Judge temporarily blocks U.S. Postal Service changes, citing mail slowdown
By Karen Freifeld
Sept 17 (Reuters) - A federal judge on Thursday temporarily blocked the United States Postal Service from making operational changes that states say threaten the timely delivery of election mail.
U.S. District Judge Stanley Bastian in Yakima, Washington, said he would issue a nationwide preliminary injunction sought by 14 states in a case brought against U.S. President Donald Trump, Postmaster General Louis DeJoy, and the U.S. Postal Service over July changes to the service.
"The states have demonstrated that the defendants are involved in a politically motivated attack on the efficiency of the postal service," the judge said in a hearing by telephone.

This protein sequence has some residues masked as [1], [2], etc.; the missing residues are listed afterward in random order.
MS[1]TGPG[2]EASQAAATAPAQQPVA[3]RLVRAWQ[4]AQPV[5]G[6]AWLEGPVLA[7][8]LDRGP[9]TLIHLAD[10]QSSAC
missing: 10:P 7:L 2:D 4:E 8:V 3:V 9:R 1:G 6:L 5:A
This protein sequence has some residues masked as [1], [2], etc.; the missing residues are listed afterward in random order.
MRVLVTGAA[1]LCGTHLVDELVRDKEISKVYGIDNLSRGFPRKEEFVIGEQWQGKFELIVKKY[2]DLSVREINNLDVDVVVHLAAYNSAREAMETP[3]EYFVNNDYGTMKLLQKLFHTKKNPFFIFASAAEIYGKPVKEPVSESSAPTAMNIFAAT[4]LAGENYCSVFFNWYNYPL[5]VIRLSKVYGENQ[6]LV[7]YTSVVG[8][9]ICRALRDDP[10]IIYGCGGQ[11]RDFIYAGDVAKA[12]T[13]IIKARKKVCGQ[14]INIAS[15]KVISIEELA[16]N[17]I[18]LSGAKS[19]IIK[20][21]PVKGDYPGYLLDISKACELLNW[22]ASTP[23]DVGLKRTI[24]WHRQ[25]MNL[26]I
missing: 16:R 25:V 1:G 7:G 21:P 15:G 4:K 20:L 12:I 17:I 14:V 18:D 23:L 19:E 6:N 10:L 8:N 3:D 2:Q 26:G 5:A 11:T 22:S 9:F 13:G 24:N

"They have also demonstrated that this attack on the postal service is likely to irreparably harm the states' ability to administer the 2020 general election."
The 14 states, led by Washington, had asked the court to immediately halt requirements that compelled postal trucks to leave at certain times, regardless of whether mail has yet to be loaded.
They also asked that all election mail be treated as first-class mail, regardless of the paid postage; and that sorting machines that had been removed and are needed to ensure the timely delivery of election mail be replaced; and for the postal service to abide by Postmaster General DeJoy's commitment to suspend the recent changes that have affected mail until after the election.
The judge said the preliminary injunction would essentially be issued as the states requested, and he said he would issue a written order, likely later on Thursday.
(Reporting by Karen Freifeld; Editing by Chris Reese and Aurora Ellis)
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